“Hence there is a mismatch between the performance of the real sector and financial markets,” Mohan said. “This could potentially lead to enhanced stresses experienced by both lenders and borrowers, leading to potential financial instability.”
Mohan, who served as deputy governor of the Reserve Bank of India twice between 2002 and 2009, said loan growth has mostly been sluggish in the economy despite the RBI’s recent measures to boost flow of bank credit. The only exception was credit to small- and medium-sized enterprises, he wrote in a paper published by the Centre for Social and Economic Progress.
His views come days before the central bank releases its bi-annual Financial Stability Report, which will give investors a clearer picture on how India’s banking sector is dealing with an economic downturn. The country has one of the biggest piles of soured credit among major economies and a crisis in the shadow banking sector culminated in the rescue of two lenders and bankruptcy of two more over the past couple of years.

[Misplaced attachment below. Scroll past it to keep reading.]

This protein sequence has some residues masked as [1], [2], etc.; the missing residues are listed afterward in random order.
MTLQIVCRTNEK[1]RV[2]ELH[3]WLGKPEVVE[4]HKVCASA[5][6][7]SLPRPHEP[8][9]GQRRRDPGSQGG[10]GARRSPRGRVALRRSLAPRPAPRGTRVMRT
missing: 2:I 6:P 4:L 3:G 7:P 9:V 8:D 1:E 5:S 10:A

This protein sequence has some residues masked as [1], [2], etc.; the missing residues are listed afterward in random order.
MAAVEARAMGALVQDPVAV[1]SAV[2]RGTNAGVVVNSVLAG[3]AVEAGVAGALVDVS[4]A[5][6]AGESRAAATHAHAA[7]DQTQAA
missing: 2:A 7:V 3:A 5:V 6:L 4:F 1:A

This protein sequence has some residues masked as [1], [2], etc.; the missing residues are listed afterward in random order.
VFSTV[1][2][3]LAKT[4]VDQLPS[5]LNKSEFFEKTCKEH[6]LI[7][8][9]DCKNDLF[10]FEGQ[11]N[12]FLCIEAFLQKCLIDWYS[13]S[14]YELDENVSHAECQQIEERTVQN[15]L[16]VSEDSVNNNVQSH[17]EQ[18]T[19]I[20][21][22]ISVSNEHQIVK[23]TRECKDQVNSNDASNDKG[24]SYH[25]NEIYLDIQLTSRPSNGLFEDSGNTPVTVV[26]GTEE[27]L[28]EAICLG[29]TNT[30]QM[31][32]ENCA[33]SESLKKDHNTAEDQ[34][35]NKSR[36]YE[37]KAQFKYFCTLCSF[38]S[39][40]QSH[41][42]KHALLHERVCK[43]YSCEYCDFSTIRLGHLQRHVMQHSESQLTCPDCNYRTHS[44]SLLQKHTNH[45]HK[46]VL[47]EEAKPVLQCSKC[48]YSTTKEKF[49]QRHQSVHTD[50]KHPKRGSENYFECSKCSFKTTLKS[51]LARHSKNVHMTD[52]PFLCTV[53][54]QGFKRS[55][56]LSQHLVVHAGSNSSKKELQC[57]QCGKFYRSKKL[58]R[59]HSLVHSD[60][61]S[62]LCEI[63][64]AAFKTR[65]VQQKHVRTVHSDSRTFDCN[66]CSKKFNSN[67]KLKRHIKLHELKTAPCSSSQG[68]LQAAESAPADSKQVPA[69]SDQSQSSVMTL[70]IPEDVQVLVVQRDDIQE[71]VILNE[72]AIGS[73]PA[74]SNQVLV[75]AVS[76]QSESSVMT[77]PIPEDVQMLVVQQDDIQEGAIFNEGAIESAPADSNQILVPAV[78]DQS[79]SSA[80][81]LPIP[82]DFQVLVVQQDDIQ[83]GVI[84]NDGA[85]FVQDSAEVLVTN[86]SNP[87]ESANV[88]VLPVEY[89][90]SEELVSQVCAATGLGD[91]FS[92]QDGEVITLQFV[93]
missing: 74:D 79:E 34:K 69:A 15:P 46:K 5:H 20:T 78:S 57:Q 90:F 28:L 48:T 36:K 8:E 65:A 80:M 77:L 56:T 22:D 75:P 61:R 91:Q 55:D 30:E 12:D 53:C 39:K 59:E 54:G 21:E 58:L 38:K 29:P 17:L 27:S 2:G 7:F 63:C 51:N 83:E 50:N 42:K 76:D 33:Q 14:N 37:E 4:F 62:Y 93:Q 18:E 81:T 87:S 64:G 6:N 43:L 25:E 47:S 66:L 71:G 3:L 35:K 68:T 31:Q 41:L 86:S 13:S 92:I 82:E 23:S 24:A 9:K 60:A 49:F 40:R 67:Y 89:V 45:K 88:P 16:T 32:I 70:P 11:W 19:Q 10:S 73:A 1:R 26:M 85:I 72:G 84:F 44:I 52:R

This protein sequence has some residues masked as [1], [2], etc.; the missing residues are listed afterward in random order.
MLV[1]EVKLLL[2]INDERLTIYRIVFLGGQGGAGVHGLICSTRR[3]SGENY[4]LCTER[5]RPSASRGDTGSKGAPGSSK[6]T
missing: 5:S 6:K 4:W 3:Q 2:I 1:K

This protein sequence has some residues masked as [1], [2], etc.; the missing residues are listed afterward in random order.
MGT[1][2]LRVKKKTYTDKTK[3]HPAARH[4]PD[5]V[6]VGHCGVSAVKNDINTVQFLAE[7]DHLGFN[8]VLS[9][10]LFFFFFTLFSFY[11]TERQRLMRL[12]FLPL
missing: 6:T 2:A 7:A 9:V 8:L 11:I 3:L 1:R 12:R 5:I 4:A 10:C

Despite those struggles, strategists expect India’s marquee lenders to withstand the impact of two waves of virus infections on the economy thanks to robust provisioning and new measures that will allow them to hide the true extent of their bad loans through 2022. That may boost the sector’s performance — which has been middle-of-the pack this quarter — in an equity market that’s looking beyond the economic impact of the pandemic’s second wave as the index hits record highs.
In its annual report last month, the central bank flagged risks from a widening gap between asset prices relative to the weak real economy. Taking into account the rally in the Indian stock markets, the RBI said: “This order of asset price inflation in the context of the estimated 8% contraction in GDP in 2020-21 poses the risk of a bubble.”
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